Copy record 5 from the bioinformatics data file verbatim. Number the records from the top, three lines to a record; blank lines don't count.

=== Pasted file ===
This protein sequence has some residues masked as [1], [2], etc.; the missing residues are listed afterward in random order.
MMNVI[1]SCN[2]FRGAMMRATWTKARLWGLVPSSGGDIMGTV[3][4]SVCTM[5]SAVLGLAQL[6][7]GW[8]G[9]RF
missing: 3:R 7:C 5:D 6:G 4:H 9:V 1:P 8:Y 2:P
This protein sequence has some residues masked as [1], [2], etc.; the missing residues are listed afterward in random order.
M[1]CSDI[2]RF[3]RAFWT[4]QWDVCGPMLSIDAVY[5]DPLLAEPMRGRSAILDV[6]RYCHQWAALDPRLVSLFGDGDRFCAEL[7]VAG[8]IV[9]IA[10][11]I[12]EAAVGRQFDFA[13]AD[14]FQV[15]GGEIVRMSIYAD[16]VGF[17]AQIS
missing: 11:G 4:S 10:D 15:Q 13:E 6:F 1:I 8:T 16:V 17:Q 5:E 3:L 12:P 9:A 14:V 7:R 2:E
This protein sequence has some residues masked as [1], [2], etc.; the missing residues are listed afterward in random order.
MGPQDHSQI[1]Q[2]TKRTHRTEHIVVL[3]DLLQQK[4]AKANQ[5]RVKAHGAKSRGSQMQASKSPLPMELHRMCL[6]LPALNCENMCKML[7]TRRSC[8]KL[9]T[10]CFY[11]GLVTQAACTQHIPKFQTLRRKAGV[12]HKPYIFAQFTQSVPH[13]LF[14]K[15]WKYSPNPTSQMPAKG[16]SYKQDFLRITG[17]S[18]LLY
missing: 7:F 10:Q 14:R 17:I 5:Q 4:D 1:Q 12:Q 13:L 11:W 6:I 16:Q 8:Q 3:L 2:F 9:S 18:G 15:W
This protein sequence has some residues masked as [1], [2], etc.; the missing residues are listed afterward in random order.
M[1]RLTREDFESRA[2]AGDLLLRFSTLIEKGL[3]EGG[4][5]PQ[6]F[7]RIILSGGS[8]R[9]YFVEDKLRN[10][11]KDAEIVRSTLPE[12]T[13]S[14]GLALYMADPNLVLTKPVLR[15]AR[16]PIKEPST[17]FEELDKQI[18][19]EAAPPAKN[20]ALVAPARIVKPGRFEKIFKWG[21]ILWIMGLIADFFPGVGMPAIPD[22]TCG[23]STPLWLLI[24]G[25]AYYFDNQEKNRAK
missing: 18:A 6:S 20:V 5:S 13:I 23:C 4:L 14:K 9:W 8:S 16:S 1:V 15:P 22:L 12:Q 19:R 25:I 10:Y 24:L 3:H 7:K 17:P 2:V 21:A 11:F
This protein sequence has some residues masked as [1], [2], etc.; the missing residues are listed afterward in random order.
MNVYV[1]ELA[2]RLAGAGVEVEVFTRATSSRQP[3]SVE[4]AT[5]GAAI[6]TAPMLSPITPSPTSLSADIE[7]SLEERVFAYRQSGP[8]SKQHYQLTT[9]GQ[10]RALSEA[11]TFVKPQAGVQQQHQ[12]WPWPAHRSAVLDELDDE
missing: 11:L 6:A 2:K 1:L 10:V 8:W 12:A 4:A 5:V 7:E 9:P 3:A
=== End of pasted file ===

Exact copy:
This protein sequence has some residues masked as [1], [2], etc.; the missing residues are listed afterward in random order.
MNVYV[1]ELA[2]RLAGAGVEVEVFTRATSSRQP[3]SVE[4]AT[5]GAAI[6]TAPMLSPITPSPTSLSADIE[7]SLEERVFAYRQSGP[8]SKQHYQLTT[9]GQ[10]RALSEA[11]TFVKPQAGVQQQHQ[12]WPWPAHRSAVLDELDDE
missing: 11:L 6:A 2:K 1:L 10:V 8:W 12:A 4:A 5:V 7:E 9:P 3:A